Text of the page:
A member of the Apex gang which was at the centre of an extraordinary brawl involving more than 100 people in Melbourne’s CBD says the incident has been blown out of proportion.
‘James’, who spoke to 7.30 on the condition of anonymity, said he was in Federation Square on Saturday night but did not take part in the fighting.
“I wouldn’t say that it was a really big thing, you know,” he said.
“The media always speculates and tries to make things sound big, bigger than they are.”
Explaining why the mass brawl happened, he said: “Some people might just want a reputation or someone said something wrong to someone and the fight just happened – or maybe it’s rivalry.”
The Apex gang had its genesis on Apex Street, a quiet suburban street in Dandenong on Melbourne’s eastern fringe.
At the beginning, police say, it was mostly young South Sudanese-Australians involved in petty crime.
But more recently, the group has merged with another gang, YCW – made up of Pacific Islanders, Maoris and Anglo-Australians.
“I suppose [the] profile of the gang member, it’s a young person aged between 12 and 13 years of age to an 18- to 19-year-old person,” Victoria Police Assistant Commissioner Robert Hill told 7.30.
“This is not a structured, organised crime gang.
“Apex are a group of youth that are connected effectively by social media.”
But he insisted they were still a gang. James disagrees. “I wouldn’t call it a gang,” he said.
“It’s just a group of youths. Everyone’s got to have friends, you know. It means brotherhood. Everyone looks after each other.”
Apex ‘stealing luxury cars’
Police said recently the group’s crimes had become more serious and widespread, and 35 members had been charged with a range of offences over the last couple of months.
“We are seeing these young people breaking into homes, confronting owners of luxury motorcars that might be parked in the driveway, demanding keys to those luxury vehicles and then stealing the cars from the driveways,” Mr Hill said.
“We know that there’s some links with outlaw motorcycle gangs, we certainly know that there are other organised crime groups that are involved in the export of these vehicles.”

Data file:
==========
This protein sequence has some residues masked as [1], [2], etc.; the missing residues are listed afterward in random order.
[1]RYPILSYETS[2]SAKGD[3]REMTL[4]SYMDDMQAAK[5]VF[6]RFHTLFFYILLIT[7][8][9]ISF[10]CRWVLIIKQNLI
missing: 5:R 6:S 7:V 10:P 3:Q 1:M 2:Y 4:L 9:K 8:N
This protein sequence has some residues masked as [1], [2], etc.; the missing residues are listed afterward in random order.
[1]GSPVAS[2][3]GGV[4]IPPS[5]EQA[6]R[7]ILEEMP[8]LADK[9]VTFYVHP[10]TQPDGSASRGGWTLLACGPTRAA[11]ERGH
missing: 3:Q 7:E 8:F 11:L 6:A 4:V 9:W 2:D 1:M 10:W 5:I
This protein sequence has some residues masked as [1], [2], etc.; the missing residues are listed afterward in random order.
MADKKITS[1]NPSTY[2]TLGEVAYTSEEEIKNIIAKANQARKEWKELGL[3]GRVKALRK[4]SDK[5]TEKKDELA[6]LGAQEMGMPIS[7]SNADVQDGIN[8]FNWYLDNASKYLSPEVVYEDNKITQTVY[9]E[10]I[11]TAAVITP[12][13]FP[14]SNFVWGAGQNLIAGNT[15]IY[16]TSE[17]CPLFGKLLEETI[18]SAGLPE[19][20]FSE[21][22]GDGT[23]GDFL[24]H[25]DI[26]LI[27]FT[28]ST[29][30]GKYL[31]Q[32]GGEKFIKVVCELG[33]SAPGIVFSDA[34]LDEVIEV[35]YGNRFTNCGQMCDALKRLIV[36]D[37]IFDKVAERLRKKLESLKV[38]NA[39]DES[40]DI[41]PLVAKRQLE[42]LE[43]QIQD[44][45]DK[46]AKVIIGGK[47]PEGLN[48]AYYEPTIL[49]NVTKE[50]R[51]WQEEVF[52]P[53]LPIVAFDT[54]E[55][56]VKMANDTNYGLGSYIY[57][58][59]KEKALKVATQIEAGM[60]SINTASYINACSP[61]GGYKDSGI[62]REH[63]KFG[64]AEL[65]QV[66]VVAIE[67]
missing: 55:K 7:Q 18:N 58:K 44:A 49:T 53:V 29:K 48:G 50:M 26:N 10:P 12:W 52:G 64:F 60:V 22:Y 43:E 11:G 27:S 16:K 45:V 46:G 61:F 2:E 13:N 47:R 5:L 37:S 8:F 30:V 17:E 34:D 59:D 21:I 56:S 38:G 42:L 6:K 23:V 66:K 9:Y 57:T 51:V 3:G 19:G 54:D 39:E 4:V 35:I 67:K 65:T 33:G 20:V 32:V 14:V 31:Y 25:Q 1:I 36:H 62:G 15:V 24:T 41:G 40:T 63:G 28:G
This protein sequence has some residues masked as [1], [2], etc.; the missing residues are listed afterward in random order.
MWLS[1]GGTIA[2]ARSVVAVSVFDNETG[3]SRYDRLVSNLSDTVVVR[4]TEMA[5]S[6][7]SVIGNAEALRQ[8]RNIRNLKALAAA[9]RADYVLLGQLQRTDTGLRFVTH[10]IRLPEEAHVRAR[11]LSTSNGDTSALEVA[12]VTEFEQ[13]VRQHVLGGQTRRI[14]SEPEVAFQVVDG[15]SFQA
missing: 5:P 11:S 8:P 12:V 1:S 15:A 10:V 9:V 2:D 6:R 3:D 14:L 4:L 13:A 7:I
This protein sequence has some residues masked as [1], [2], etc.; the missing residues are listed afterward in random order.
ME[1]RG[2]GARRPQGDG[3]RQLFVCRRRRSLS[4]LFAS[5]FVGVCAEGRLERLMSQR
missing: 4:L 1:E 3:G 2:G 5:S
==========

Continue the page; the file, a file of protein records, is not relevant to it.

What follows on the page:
James denied any knowledge of organised criminal activity in the gang.
He came to Australia with his family from South Sudan when he was eight.
Despite being a good student he did not finish year 12 and moved out of home at 16.
He joined Apex when he was 14 and has been in trouble with the law a few times – but he would not say what he had been charged with.
He said growing up in Dandenong was hard.
“Lack of school, no jobs … lack of employment,” he told 7.30.
James said Apex appealed to disaffected youth looking for a community.
“They are just kids, they have had a couple of hiccups but people have got to give them a chance, they are still young,” he said.
Premier says ‘no sympathy’ for disadvantaged kids joining gang
But stories of disadvantage are getting no sympathy from the authorities.
“It does not matter who you are, your circumstances, your background, if you break the law you feel the full force of the law,” Victorian Premier Daniel Andrews said.
“I’m not interested, and neither are Victorians, in these ‘poor me’ stories.”
James called the Premier’s position “ridiculous”.
“I think that’s wrong to say that,” he said.
“People find that offensive … because it’s coming from a person who is in a very high position.”
Police arrested four people on the night of the brawl and said they would be making more arrests.
But James believes the focus on Apex is unfair and based on race.
“There were two groups involved in this incident in the city but they only targeting one group, the Apex group,” he said.